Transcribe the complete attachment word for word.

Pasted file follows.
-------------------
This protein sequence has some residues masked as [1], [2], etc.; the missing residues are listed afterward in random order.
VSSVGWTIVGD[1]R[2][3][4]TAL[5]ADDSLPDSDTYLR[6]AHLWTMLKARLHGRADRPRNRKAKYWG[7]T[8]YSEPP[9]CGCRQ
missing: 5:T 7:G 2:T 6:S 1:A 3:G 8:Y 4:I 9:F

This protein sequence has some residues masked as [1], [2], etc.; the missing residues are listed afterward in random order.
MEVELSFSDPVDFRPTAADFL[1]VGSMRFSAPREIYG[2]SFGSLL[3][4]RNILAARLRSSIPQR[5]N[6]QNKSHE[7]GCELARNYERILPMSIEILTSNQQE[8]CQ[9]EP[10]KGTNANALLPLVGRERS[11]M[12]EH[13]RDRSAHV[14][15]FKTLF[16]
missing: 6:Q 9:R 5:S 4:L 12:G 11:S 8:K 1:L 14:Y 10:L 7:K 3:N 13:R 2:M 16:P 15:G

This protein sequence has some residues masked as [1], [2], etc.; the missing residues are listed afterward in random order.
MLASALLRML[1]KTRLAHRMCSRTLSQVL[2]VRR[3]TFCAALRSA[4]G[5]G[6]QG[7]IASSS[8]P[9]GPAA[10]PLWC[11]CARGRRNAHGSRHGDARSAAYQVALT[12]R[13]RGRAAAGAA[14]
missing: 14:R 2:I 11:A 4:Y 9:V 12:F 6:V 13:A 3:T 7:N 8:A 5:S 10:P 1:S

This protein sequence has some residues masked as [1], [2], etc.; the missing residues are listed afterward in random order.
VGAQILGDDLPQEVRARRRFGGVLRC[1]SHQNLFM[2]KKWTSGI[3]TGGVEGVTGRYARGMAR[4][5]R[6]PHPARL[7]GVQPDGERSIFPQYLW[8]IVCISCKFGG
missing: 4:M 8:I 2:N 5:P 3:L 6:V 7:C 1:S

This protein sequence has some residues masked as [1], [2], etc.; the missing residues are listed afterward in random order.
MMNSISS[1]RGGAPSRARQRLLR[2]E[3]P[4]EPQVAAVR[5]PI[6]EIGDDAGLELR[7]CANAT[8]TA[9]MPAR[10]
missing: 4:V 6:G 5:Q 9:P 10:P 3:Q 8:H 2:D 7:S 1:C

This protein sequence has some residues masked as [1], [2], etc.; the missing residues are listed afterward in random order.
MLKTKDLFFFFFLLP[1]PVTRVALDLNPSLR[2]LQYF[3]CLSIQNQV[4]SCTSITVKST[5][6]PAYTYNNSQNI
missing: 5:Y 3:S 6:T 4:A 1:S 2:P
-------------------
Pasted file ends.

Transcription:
This protein sequence has some residues masked as [1], [2], etc.; the missing residues are listed afterward in random order.
VSSVGWTIVGD[1]R[2][3][4]TAL[5]ADDSLPDSDTYLR[6]AHLWTMLKARLHGRADRPRNRKAKYWG[7]T[8]YSEPP[9]CGCRQ
missing: 5:T 7:G 2:T 6:S 1:A 3:G 8:Y 4:I 9:F

This protein sequence has some residues masked as [1], [2], etc.; the missing residues are listed afterward in random order.
MEVELSFSDPVDFRPTAADFL[1]VGSMRFSAPREIYG[2]SFGSLL[3][4]RNILAARLRSSIPQR[5]N[6]QNKSHE[7]GCELARNYERILPMSIEILTSNQQE[8]CQ[9]EP[10]KGTNANALLPLVGRERS[11]M[12]EH[13]RDRSAHV[14][15]FKTLF[16]
missing: 6:Q 9:R 5:S 4:L 12:G 11:S 8:K 1:L 14:Y 10:L 7:K 3:N 13:R 2:M 16:P 15:G

This protein sequence has some residues masked as [1], [2], etc.; the missing residues are listed afterward in random order.
MLASALLRML[1]KTRLAHRMCSRTLSQVL[2]VRR[3]TFCAALRSA[4]G[5]G[6]QG[7]IASSS[8]P[9]GPAA[10]PLWC[11]CARGRRNAHGSRHGDARSAAYQVALT[12]R[13]RGRAAAGAA[14]
missing: 14:R 2:I 11:A 4:Y 9:V 12:F 6:V 13:A 3:T 7:N 8:A 5:S 10:P 1:S

This protein sequence has some residues masked as [1], [2], etc.; the missing residues are listed afterward in random order.
VGAQILGDDLPQEVRARRRFGGVLRC[1]SHQNLFM[2]KKWTSGI[3]TGGVEGVTGRYARGMAR[4][5]R[6]PHPARL[7]GVQPDGERSIFPQYLW[8]IVCISCKFGG
missing: 4:M 8:I 2:N 5:P 3:L 6:V 7:C 1:S

This protein sequence has some residues masked as [1], [2], etc.; the missing residues are listed afterward in random order.
MMNSISS[1]RGGAPSRARQRLLR[2]E[3]P[4]EPQVAAVR[5]PI[6]EIGDDAGLELR[7]CANAT[8]TA[9]MPAR[10]
missing: 4:V 6:G 5:Q 9:P 10:P 3:Q 8:H 2:D 7:S 1:C

This protein sequence has some residues masked as [1], [2], etc.; the missing residues are listed afterward in random order.
MLKTKDLFFFFFLLP[1]PVTRVALDLNPSLR[2]LQYF[3]CLSIQNQV[4]SCTSITVKST[5][6]PAYTYNNSQNI
missing: 5:Y 3:S 6:T 4:A 1:S 2:P